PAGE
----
Do You Know This Girl? Her Story UnfoldsOur Facebook fans have been busy at work uncovering the details of her life. Like us on Facebook to stay informed of updates about our mystery girl and subscribe to our newsletter for details on the opening of the Red Star Line Museum in 2013.
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I‘d like to start my last blog off on a personal note of thanks to all our virtual passengers on this voyage of discovery–your contributions, connections and care have turned the search for a mystery girl into a search for the immigrant in all of us.
Today is Columbus Day. Although the day is fraught with issues of colonialism and conquest, the idea of moving toward an unknown horizon is still a powerful one.
As our “mystery girl” blog ends with this installment, I think it’s fitting that we post it on Columbus Day, a day that celebrates an explorer who knew that there was more over the horizon than dreamt of by his culture’s philosophy.
Our mystery girl moved to an unknown horizon on her journey across the Atlantic on the Red Star Line.
After she got to her destined shores there were unlimited new horizons ahead of her.
Part of why our search for this little mystery passenger is so powerful is the fact that there is a part of us all that is like that brave little girl, facing an unknown “edge of the known universe” and gamely plunging off the edge.
Although we are still unsure of her identity (although we hope that will change in the near future), we can be sure of one thing. Whatever she did or dealt with in life, she would have brought her journey with her–the memory that horizons reached do not send you tumbling into limbo–they bring you closer to new challenges and to further shores.
Our blog series has focused on immigrants who found a new life in a new world after a journey across the Atlantic on the Red Star Line.
There is one class of passengers we haven’t yet talked about – the ones who went back.
Not all the immigrants on the Red Star Line and other immigrant ship lines decided to stay. Some took the journey and went back home to collect other family members or came to work when work was available and went home in the interim. These “birds of passage” might cross several times or more before settling down and taking citizenship in the U.S., Canada or South American destinations. Others went back for a variety of reasons…and never returned. Some statistics say a full one third of all immigrants to the United States returned home and stayed there. This trend began early in the history of immigration. Three of the 100 passengers on the Mayflower eventually went home to England.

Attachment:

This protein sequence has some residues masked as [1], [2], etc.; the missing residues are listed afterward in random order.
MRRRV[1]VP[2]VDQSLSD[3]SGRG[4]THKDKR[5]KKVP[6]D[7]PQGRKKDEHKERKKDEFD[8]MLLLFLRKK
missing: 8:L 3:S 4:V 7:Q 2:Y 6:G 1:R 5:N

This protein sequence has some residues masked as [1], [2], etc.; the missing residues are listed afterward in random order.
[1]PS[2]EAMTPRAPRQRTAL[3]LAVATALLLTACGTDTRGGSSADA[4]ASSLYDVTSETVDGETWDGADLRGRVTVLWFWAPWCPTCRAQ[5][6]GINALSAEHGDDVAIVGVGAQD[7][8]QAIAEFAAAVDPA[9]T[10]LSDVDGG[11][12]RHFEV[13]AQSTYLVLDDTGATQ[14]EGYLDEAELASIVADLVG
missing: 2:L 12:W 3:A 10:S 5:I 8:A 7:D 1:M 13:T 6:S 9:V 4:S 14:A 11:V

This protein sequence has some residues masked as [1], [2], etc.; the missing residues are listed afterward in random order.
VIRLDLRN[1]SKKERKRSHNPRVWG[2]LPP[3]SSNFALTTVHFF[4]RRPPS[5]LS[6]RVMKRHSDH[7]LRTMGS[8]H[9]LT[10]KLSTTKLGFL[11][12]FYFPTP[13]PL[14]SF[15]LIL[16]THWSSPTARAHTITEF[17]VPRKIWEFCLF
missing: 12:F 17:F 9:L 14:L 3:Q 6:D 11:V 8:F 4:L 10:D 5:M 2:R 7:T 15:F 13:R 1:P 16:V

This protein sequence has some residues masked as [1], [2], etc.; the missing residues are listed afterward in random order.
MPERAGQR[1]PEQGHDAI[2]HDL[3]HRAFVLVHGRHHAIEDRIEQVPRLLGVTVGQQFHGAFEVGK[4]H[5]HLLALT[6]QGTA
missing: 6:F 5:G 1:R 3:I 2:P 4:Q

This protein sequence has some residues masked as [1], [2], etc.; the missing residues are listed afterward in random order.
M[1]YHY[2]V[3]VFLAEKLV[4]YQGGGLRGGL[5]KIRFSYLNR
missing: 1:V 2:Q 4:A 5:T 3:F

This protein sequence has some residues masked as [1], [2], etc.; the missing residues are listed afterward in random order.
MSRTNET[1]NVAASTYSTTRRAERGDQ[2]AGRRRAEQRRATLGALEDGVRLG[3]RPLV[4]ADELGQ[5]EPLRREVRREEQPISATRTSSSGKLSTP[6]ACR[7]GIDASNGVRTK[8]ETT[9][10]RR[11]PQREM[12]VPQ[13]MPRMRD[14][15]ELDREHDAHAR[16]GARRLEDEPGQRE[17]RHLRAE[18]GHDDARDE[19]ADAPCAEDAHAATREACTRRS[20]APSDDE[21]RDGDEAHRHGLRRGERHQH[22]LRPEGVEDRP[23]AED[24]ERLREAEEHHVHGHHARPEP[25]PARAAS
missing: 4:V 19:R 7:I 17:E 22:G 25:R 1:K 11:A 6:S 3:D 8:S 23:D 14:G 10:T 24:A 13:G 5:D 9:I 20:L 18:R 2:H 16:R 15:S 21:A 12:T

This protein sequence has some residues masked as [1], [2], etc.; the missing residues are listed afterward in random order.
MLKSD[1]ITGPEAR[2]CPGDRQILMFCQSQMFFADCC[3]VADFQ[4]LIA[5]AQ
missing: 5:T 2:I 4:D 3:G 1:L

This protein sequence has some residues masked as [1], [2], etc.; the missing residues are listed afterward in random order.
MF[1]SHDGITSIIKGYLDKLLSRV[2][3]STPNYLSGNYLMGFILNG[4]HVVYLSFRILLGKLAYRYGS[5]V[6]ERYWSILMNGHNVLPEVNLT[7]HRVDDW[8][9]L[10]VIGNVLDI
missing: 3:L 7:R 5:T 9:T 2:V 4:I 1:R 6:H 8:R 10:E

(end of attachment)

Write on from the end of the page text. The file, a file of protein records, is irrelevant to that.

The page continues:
A friend of mine has family that crossed the Atlantic, settled in Chicago but ultimately saw several family members decide to go back to the “old country.” Another ancestor of immigrants I know had family that weathered the loss of several businesses and a farm and decided that the streets were not paved with gold. They also returned home and never looked back.
Other reasons for the return of the immigrant were even more difficult to deal with. Some passengers made the crossing and were sent back without their consent because of health or ethnic quotas.
In our own time the UK newspaper, The Observer recently reported a mass exodus of construction workers from Ireland back to their home countries of Romania, Poland and other nations. The flight back home is being causes, says the report, by lack of jobs, high cost of living and in some cases by a rise of racism.
Families traveling on the Red Star Line might have encountered similar circumstances in the United States and Canada from 1905 when our mystery girl made her crossing, to the 1930’s when the Great Depression turned the “streets of gold” into the less shining prospects.
My own grandfather, who was a skilled cabinet maker began taking odd jobs during the depression—at one point working as a waiter at the Waldorf Astoria. He once told my mother, “I call everyone I work with “boss” because everyone wants to feel like they are in charge, no matter who they are.” He finally decided that his dreams of success in America would have to be deferred to his children.
However we choose to look at the “success” or “failure” of our immigrant connections, we can be proud of both the ones who stayed and the ones decided to return. Perhaps our mystery girl was a bird who sought refuge by flying home?